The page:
Air traffic in and out of Frankfurt airport, Europe’s third busiest, struggled to normalise on Friday afternoon after hundreds of flights were cancelled due to a Lufthansa cabin crew strike. The effects were felt throughout Europe. Nearly 200 flights were cancelled and it was estimated that around 26,000 passengers were affected.
Crew union UFO said the eight-hour strike had been a success, and that it would consider on Saturday what steps to take to increase the pressure on Lufthansa.
They are fighting for a five percent wage increase backdated to January, and oppose the use of temporary cabin staff. Lufthansa’s last offer was to increase their pay by around 3.5 percent.
Around 1,000 Lufthansa stewards and stewardesses refused to work between 5am and 1pm, forcing the airline to cancel most of the 360 flights scheduled to leave Frankfurt during that period. Initially only short- and medium-haul flights were affected, but later on, flights due to arrive from the USA were also affected.
The number of planes on the ground meant that other airlines were prevented from landing as there simply was not enough space.
The disruption at other major German airports, such as Munich, Berlin and Hamburg, was limited, a Lufthansa spokesman said.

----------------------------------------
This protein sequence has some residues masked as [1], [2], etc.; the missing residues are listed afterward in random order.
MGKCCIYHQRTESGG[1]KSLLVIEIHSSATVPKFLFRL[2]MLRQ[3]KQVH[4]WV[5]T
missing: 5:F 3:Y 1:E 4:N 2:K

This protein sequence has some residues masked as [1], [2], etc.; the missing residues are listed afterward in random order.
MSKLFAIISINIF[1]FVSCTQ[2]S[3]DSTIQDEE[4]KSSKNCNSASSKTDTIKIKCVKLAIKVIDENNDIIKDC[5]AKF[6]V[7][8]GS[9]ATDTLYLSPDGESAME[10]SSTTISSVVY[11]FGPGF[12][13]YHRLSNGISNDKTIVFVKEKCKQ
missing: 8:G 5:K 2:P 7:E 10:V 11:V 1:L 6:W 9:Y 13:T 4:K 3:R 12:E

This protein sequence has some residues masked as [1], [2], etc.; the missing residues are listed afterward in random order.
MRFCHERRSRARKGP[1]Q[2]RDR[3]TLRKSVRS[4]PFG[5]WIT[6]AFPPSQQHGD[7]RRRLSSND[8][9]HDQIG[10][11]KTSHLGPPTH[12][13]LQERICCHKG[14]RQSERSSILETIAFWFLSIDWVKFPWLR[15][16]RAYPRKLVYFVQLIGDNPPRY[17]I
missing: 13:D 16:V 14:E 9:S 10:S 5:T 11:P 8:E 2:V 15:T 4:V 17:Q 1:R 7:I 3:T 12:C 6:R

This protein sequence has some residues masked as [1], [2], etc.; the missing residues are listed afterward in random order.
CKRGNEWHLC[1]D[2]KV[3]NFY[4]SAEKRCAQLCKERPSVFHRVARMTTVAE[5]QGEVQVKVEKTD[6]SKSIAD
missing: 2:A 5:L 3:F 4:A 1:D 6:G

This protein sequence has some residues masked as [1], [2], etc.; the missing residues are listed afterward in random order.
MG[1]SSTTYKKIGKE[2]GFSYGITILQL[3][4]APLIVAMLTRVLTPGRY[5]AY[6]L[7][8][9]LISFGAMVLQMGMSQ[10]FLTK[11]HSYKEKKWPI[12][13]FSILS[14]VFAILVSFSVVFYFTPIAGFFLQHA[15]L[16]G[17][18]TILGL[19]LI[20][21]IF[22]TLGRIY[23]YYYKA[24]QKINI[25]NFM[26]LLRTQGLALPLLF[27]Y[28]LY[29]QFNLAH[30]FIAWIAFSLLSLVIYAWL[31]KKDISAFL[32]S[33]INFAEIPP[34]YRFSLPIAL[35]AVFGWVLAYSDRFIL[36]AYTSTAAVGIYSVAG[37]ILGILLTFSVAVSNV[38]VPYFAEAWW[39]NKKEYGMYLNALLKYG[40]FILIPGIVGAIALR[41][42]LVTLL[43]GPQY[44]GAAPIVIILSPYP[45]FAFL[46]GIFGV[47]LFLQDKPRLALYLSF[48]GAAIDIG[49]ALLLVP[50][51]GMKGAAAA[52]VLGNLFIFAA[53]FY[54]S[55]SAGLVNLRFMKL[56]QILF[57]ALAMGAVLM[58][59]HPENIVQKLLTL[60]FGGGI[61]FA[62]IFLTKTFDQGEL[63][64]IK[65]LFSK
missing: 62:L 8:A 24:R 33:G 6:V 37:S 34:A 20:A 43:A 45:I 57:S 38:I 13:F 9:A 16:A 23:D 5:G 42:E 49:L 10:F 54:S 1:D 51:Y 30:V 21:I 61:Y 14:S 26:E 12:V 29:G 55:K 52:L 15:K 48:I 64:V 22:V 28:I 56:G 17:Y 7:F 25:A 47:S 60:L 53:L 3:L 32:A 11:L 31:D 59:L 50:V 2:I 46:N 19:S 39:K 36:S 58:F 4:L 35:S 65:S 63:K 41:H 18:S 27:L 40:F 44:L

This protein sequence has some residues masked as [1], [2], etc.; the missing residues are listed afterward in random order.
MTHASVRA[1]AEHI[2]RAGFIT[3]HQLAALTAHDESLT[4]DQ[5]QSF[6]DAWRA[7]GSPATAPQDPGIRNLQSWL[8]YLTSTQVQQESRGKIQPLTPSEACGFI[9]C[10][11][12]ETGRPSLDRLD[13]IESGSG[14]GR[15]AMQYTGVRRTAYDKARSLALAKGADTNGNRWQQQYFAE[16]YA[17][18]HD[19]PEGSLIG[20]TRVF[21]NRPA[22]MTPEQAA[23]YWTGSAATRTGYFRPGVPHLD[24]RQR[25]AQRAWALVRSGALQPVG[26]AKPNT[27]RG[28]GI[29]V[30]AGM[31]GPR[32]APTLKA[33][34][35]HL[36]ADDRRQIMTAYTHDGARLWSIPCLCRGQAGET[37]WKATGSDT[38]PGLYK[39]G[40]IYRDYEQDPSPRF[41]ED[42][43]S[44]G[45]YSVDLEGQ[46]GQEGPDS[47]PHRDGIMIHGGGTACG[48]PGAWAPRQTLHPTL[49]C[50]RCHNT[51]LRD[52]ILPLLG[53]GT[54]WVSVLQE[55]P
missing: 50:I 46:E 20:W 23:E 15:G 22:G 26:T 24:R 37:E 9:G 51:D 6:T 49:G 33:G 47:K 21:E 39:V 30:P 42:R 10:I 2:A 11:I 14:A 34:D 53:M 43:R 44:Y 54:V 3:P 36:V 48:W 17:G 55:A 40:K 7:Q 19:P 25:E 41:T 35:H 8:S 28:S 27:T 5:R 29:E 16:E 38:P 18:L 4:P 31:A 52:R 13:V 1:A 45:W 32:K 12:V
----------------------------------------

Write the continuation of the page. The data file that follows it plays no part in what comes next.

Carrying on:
“We can’t completely avoid it, because planes coming from Frankfurt also serve these airports,” he added.
UFO head Nicoley Baublies told ARD public television that “the chaos should extend into the afternoon” as the effects of the strike ripple on. And he said he could not rule out further strike action.
“That depends on the behaviour of Lufthansa… We are ready to act at any moment, anywhere in Germany, by announcing our action six hours in advance,” he said.
Unions had held off from strike action while last-ditch wage negotiations were still underway, but with no breakthrough in the deadlocked talks overnight Monday, UFO declared the negotiations had failed and called for immediate walkouts.
A strike by cabin crew at the beginning of 2009 cost Lufthansa tens of millions of euros.
And it is not the first time this year that Lufthansa has felt the pinch from industrial action. In February, the apron control staff at Frankfurt airport walked off the job over demands for higher pay.
Management nevertheless appears willing to risk all-out confrontation. Lufthansa embarked on a cost-cutting programme at the beginning of the year with the aim of boosting its operating profit by €1.5 billion by 2014.